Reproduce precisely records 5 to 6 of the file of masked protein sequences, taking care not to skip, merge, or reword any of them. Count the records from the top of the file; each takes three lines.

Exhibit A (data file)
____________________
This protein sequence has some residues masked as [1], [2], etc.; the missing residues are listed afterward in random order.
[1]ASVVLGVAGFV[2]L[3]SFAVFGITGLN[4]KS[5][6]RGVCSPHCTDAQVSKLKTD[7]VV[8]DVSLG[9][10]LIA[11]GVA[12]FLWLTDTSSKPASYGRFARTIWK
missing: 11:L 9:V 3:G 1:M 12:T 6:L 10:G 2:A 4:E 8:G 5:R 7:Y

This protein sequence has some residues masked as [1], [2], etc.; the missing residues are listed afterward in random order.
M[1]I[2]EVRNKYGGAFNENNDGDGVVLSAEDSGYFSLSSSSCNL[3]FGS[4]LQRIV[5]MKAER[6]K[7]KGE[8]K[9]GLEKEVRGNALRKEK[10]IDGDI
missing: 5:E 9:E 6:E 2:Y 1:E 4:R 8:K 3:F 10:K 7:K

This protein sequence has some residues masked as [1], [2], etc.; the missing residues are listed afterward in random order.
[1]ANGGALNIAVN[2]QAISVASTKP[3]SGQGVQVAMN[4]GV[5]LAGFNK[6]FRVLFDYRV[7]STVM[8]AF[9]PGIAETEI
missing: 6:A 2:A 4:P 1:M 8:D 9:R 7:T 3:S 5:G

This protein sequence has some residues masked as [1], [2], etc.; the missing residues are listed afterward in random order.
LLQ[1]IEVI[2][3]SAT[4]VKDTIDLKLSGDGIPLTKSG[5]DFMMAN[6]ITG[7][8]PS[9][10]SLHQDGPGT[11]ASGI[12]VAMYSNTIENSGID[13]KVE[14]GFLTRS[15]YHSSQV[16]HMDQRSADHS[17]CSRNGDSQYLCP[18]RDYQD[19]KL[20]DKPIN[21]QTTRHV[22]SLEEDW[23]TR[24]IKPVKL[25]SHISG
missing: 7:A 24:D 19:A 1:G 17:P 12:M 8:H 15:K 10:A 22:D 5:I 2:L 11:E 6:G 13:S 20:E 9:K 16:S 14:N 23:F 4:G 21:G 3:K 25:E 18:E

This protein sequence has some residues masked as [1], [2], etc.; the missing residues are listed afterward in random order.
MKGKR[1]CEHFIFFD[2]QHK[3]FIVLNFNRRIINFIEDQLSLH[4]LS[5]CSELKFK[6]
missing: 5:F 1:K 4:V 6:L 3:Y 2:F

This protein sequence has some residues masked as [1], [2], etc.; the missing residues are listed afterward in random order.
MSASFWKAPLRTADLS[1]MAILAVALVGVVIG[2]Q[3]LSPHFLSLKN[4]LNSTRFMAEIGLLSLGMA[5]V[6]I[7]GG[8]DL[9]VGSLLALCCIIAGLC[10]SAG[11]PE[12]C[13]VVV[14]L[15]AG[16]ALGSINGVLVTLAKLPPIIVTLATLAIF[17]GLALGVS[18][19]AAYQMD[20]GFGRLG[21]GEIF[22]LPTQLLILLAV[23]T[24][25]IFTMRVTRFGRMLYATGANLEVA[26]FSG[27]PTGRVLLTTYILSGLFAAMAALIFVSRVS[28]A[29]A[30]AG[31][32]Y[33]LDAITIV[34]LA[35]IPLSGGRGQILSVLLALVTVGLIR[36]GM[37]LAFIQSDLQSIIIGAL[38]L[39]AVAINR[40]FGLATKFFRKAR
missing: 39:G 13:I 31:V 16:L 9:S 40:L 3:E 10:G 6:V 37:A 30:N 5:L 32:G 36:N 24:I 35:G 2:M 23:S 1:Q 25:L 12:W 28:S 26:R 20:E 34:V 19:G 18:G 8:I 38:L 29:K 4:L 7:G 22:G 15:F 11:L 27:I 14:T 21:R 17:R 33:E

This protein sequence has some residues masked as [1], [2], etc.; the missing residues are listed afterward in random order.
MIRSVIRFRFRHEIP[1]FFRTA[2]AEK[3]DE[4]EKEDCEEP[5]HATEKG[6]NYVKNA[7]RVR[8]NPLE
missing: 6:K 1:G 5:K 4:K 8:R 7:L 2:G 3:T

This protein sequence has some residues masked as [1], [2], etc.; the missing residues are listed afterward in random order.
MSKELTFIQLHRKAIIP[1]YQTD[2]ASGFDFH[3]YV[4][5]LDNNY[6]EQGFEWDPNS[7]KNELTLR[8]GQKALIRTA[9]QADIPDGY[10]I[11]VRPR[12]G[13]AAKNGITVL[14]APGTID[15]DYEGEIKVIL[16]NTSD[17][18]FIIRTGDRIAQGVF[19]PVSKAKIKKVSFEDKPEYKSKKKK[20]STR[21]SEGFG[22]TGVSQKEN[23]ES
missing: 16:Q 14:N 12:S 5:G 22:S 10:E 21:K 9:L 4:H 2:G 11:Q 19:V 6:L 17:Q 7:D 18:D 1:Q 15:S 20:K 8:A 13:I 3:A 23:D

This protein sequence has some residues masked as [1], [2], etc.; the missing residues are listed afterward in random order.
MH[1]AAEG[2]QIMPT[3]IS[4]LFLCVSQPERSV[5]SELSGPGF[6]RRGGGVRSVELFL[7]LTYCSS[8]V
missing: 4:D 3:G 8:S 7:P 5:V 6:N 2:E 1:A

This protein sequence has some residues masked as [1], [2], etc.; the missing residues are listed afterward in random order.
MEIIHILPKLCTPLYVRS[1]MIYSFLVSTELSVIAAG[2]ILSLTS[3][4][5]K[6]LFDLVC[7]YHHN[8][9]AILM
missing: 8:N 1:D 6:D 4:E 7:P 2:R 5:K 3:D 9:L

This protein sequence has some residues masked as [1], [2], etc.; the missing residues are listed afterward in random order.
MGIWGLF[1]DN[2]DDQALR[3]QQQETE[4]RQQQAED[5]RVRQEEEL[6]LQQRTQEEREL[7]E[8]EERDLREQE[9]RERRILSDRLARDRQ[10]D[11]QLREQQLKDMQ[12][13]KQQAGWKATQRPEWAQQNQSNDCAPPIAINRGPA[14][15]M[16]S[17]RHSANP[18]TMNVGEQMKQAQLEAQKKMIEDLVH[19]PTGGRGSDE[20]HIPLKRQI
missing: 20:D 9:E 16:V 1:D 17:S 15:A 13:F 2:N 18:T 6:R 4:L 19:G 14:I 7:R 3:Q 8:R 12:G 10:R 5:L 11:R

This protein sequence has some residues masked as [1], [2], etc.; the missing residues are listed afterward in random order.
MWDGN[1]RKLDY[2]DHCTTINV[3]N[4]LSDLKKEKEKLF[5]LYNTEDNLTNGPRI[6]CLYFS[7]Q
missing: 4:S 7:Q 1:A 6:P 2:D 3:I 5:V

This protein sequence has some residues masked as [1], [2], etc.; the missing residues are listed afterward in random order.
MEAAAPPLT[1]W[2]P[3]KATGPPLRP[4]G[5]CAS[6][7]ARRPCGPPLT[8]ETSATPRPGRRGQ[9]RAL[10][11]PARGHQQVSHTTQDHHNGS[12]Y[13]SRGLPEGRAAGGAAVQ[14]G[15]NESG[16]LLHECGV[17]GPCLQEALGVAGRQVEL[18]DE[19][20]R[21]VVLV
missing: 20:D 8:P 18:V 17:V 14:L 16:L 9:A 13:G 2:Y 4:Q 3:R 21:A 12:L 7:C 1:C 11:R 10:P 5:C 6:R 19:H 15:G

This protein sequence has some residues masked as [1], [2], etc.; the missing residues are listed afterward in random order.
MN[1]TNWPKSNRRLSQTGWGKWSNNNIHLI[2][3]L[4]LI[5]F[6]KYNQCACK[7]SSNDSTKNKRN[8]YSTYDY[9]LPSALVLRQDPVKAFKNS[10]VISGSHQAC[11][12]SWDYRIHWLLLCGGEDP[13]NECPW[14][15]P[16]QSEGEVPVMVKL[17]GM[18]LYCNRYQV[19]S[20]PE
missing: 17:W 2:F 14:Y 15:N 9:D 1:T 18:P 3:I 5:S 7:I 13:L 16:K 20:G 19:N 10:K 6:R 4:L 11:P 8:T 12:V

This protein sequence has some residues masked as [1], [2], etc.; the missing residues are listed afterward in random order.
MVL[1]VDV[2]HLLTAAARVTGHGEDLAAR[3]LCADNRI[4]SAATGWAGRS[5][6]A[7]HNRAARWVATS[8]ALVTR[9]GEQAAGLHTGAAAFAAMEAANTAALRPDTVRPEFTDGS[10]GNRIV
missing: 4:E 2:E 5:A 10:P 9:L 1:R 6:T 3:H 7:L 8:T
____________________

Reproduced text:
This protein sequence has some residues masked as [1], [2], etc.; the missing residues are listed afterward in random order.
MKGKR[1]CEHFIFFD[2]QHK[3]FIVLNFNRRIINFIEDQLSLH[4]LS[5]CSELKFK[6]
missing: 5:F 1:K 4:V 6:L 3:Y 2:F

This protein sequence has some residues masked as [1], [2], etc.; the missing residues are listed afterward in random order.
MSASFWKAPLRTADLS[1]MAILAVALVGVVIG[2]Q[3]LSPHFLSLKN[4]LNSTRFMAEIGLLSLGMA[5]V[6]I[7]GG[8]DL[9]VGSLLALCCIIAGLC[10]SAG[11]PE[12]C[13]VVV[14]L[15]AG[16]ALGSINGVLVTLAKLPPIIVTLATLAIF[17]GLALGVS[18][19]AAYQMD[20]GFGRLG[21]GEIF[22]LPTQLLILLAV[23]T[24][25]IFTMRVTRFGRMLYATGANLEVA[26]FSG[27]PTGRVLLTTYILSGLFAAMAALIFVSRVS[28]A[29]A[30]AG[31][32]Y[33]LDAITIV[34]LA[35]IPLSGGRGQILSVLLALVTVGLIR[36]GM[37]LAFIQSDLQSIIIGAL[38]L[39]AVAINR[40]FGLATKFFRKAR
missing: 39:G 13:I 31:V 16:L 9:S 40:L 3:E 10:G 6:V 37:A 30:N 5:L 32:G 36:N 24:I 35:G 2:M 23:S 1:Q 25:L 12:W 28:S 26:R 20:E 34:V 19:G 18:G 8:I 38:L 29:K 4:L 7:G 22:G 15:F 11:L 27:I 14:T 21:R 17:R 33:E